On Grief

writing

Tears rose up inside me like a panic. Multiplying and overtaking. My chest constricted, as if something got a hold of me and squeezed, hard, nails digging into ribs. I could no longer run, within seconds I couldn’t walk, I couldn’t see and I couldn’t breathe. My heart hurt in every way it could. Sobbing uncontrollably, I folded over in the middle of the sidewalk and leaned on my knees, trying to catch a breath. Tears came pouring out across my downturned face in streams, as if I was made of them, as if they were all there was. And for a moment I let myself drown in my unhappiness. There was nothing left, there was only the pain of losing someone who is as much a part of you, as your limbs, your organs, your skin. Who is in every memory, in every reality, and in none of the future. That was just the first wave of misery that would overtake me in the years to follow. It was neither the heaviest nor the most lasting. That’s the thing about Grief, it is a monster who comes for tea and stays for the cake, then it drops by, whenever, for a pound of flesh. You can run from it, hide from it, but it’s got a lojack on you, it always knows where you are, it watches you while you sleep, it is the price you pay for love.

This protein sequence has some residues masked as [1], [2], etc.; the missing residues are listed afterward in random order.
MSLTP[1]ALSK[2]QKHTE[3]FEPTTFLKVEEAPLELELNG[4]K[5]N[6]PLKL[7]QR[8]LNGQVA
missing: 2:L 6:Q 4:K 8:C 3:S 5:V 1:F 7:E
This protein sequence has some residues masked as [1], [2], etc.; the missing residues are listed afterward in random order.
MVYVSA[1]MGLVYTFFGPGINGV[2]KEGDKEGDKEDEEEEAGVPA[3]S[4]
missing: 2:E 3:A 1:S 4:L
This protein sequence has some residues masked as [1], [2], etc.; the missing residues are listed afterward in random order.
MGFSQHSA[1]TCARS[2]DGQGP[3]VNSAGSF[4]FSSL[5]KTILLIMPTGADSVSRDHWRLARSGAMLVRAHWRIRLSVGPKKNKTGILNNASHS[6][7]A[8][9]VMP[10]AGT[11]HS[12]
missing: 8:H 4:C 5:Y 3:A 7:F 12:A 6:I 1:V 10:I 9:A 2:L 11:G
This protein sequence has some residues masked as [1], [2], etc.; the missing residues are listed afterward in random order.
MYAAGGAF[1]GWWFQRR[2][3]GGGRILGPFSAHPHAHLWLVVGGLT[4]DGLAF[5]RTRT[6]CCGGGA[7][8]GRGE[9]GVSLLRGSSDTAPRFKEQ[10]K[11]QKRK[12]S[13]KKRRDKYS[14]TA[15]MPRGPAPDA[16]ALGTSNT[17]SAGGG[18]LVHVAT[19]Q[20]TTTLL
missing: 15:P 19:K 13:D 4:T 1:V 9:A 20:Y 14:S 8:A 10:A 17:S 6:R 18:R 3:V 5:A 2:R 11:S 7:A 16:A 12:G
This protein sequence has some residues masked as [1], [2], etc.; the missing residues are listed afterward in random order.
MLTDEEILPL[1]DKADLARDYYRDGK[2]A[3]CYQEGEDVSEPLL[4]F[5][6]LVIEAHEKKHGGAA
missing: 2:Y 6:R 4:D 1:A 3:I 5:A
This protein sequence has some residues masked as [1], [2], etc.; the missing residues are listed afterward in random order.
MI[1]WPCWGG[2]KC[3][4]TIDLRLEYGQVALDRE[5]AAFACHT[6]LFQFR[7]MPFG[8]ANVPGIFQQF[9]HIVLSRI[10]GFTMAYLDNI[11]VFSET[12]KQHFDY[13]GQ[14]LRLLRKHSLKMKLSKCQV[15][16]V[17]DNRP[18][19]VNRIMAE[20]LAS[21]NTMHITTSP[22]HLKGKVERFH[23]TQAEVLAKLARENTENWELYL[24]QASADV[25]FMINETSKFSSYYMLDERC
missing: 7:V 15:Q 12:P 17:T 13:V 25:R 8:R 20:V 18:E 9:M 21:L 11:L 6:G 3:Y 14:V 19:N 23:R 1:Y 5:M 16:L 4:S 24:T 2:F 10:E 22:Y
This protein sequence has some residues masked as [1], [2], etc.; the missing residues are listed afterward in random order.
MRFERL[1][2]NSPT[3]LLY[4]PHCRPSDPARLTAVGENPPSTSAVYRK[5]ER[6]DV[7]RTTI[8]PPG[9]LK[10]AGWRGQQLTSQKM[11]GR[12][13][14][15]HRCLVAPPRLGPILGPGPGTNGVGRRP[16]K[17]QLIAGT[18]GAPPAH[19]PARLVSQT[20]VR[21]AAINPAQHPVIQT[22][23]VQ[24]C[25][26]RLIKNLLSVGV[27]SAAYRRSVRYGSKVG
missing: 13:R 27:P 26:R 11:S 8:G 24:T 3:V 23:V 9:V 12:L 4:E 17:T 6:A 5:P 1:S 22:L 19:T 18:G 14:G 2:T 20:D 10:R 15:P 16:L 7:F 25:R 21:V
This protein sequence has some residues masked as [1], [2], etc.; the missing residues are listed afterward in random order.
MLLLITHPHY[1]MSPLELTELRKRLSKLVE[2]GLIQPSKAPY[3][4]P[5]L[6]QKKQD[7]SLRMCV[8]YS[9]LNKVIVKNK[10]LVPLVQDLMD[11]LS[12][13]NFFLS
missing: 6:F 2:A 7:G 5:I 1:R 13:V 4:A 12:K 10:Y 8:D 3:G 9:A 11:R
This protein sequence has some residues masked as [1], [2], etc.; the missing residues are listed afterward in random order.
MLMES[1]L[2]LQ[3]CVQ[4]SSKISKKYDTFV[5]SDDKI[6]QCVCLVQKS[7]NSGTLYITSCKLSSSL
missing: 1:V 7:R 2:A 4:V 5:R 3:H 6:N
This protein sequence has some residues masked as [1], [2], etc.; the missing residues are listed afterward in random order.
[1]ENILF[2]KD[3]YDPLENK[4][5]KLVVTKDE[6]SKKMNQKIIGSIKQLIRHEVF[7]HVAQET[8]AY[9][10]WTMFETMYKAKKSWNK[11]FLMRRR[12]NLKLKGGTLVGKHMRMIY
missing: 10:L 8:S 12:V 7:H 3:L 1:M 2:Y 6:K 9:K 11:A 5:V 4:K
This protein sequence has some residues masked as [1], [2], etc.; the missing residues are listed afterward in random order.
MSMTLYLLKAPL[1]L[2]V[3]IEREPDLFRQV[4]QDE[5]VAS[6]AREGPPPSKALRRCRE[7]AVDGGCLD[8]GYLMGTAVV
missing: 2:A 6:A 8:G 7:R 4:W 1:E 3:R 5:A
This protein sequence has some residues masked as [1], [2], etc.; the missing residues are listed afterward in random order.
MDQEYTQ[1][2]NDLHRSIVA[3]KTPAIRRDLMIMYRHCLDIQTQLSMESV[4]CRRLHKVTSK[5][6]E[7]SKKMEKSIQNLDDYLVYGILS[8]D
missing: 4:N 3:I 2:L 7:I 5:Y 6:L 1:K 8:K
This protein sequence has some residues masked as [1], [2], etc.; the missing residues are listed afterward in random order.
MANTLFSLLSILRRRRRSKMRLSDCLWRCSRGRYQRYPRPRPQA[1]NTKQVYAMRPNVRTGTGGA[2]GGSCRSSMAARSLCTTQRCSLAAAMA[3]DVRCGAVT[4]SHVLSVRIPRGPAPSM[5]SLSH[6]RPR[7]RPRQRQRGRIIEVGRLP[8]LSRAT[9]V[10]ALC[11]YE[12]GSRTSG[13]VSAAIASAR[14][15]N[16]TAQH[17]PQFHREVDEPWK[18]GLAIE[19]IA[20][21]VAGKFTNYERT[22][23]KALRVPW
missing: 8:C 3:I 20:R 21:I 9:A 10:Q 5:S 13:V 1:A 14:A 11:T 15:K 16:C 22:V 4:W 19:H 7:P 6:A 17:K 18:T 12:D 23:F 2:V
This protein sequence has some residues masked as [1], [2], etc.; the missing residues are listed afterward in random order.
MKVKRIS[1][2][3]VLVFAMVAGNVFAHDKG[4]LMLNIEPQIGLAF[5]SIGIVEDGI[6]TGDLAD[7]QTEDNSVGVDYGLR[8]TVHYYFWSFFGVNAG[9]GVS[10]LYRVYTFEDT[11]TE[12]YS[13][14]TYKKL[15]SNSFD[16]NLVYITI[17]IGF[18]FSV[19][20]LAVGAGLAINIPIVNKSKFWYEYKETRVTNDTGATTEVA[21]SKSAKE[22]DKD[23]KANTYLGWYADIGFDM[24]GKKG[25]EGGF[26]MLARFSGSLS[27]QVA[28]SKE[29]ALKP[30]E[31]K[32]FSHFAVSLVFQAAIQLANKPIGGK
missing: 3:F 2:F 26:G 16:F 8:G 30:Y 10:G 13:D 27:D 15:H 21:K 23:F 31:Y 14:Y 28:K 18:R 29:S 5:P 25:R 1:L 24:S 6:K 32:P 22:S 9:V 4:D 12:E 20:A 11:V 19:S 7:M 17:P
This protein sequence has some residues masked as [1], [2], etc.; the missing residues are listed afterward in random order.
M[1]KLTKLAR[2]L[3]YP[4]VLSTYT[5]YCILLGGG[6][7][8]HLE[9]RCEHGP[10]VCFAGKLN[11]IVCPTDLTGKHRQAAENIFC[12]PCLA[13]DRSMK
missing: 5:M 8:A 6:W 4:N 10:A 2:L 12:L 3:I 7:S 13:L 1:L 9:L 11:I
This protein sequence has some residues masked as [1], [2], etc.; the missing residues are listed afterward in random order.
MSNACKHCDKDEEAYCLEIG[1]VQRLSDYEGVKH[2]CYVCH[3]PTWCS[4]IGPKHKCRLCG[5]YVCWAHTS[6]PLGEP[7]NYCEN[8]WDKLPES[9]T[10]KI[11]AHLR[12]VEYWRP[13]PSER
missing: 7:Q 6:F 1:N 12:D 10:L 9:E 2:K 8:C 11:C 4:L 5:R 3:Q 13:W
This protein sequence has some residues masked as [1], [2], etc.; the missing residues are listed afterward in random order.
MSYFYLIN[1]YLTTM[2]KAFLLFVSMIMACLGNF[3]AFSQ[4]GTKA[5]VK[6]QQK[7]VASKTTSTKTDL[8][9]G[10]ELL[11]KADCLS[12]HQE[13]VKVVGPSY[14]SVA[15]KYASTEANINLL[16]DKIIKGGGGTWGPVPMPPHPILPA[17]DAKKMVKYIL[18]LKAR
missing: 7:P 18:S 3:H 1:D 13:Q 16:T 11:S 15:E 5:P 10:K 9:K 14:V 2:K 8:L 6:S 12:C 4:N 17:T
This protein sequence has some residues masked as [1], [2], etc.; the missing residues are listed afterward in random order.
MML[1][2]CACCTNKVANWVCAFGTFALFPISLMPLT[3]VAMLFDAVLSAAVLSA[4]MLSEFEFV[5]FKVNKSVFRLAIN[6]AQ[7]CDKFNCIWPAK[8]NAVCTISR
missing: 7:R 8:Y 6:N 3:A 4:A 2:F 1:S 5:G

A few minutes passed with me bent over in the street like a folded chair, then, finally, the thing wrapped tightly around my throat eased its grip, and I could breathe again. Having recovered enough to straighten up, I dragged a sleeve across my wet face. There were plenty of people on the street, walking along like nothing was happening to me. A little girl ran past me waving her arms, her concerned mother trotted twenty feet behind her screaming out cautionary words. When the little girl ran into a band of pigeons they obligingly flew up, then settled down again only a few feet away. Life went on, I thought. Although my world was mangled. Although I felt like there would never be another day without crying or bleeding or searching for air. My world was just one little world amongst billions of worlds, consisting of little girls, concerned mothers, loitering pigeons, and all manner of things, each with its own joys and woes. I straightened myself out and started walking, along with all the other people on the street, trying to weave myself into the fabric of their communal humanity. If I could be absorbed by it along with my pain, then maybe I wouldn’t have to carry it all on my own.

 I did not loose anyone on 9/11, but I have lost someone, grief is as different for everyone as it is the same for all. I hope everyone suffering remembers that they are not alone. 

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